Election workers' case goes to jury
The three are accused of various violations in a vote recount in November 2004.
CLEVELAND (AP) -- A jury started to decide Tuesday whether three election workers in the state's most populous county illegally rigged what was supposed to be a random sample recount in the 2004 presidential election to avoid a time-consuming hand count of all votes.
"This was not done for political reasons," the case's special prosecutor, Kevin Baxter, said in his closing argument. "It was so you didn't have to do a full hand recount. Politics didn't matter."
Defense lawyer Roger Synenberg, representing one of the three women on trial, said in his closing that the 2004 presidential election, when Ohio clinched a second term for President Bush, was the most publicly observed ever in Cuyahoga County.
"To claim that these three would knowingly do something wrong under this much scrutiny is an absurdity," he said.
The Cuyahoga County prosecutor's office is the legal adviser for the elections board, and an assistant prosecutor who monitored the recount could have stopped it but found no reason to do so, Synenberg said. Defense attorneys sought a mistrial by arguing they did not receive notes of that assistant prosecutor soon enough, but the request was denied.
The defense said the three employees did nothing wrong and simply were following procedures as they understood them.
The case comes as elections have fallen under greater scrutiny since the 2000 presidential election. That's when recounts of paper ballots in Florida dragged on for weeks and the U.S. Supreme Court became involved. Cuyahoga also has been under the microscope after numerous problems with elections in bellwether Ohio.
Charged with various counts each of election misconduct or interference are Jacqueline Maiden, the Cuyahoga County Board of Elections' coordinator, who was the board's third-highest ranking employee when she was indicted last March; Rosie Grier, assistant manager of the board's ballot department; and Kathleen Dreamer, ballot manager. The most serious charge faced by each is a felony that carries a maximum sentence of 18 months in prison, Baxter said.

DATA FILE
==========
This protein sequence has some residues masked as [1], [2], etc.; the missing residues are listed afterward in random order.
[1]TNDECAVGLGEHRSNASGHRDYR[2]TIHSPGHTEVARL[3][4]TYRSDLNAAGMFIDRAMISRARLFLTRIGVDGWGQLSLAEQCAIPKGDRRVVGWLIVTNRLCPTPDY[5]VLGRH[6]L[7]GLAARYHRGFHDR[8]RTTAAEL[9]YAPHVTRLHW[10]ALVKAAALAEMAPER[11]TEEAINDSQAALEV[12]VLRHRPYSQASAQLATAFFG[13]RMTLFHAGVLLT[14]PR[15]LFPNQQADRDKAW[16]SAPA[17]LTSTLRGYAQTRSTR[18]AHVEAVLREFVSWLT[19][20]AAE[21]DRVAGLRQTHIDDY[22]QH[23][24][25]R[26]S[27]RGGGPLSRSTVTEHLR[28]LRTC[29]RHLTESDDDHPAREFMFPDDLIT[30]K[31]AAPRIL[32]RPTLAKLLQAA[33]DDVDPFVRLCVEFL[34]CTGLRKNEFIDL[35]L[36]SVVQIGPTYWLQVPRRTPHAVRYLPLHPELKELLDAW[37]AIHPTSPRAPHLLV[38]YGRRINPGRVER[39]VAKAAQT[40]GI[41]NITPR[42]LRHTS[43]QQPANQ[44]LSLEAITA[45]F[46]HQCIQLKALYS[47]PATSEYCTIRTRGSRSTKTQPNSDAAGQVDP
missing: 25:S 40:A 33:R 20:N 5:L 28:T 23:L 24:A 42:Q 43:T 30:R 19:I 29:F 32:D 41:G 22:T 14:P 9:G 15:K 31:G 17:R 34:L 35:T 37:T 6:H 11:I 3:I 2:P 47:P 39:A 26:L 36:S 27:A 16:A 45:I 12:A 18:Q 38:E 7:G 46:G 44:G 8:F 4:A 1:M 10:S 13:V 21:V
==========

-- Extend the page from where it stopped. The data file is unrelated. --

Ohio gave Bush the electoral votes he needed to defeat Democratic Sen. John Kerry and hold on to the White House in 2004.
Baxter, who was brought in from another county to prosecute the case, has made no claim about whether mishandling the recount could have affected the presidential election.
In Cuyahoga County, a Democratic stronghold where about 600,000 ballots were cast, the recount did not have much effect on the results. Kerry gained 17 votes and Bush lost six.
Statewide, Bush won by about 118,000 votes out of 5.5 million cast. Green Party candidate David Cobb and Libertarian Party candidate Michael Badnarik sought the recount and complained about its procedure.
Baxter told jurors during his closing that prosecution witnesses painted a picture that the recount was done behind closed doors, starting three days ahead of its public date, Dec. 16, 2004, and that ballots were preselected rather than chosen randomly as required by state law.
"The intent was that everything would be pristine and everything run smoothly," Baxter said.
But the plan fell apart, he said, when some of the stacks of ballots that had previously been counted were not shuffled, resulting in streams of constant votes for either President Bush or his challenger, John Kerry, drawing questions from observers at the official recount.
He said the three defendants sought to conceal the prior selection and count of ballots.
"They knew they were breaching their duties," Baxter said.
During the trial, which began Thursday, Patricia Wolfe, election administrator in the Ohio Secretary of State's office, testified that election boards are expected to follow the law and can choose the way precincts are selected randomly for recounts.
Ohio law states that during a recount each county is supposed to randomly count at least 3 percent of its ballots by hand and by machine. If there are not discrepancies in those counts, the rest of the votes can be recounted by machine. A full hand-count is ordered if two random samples result in differences.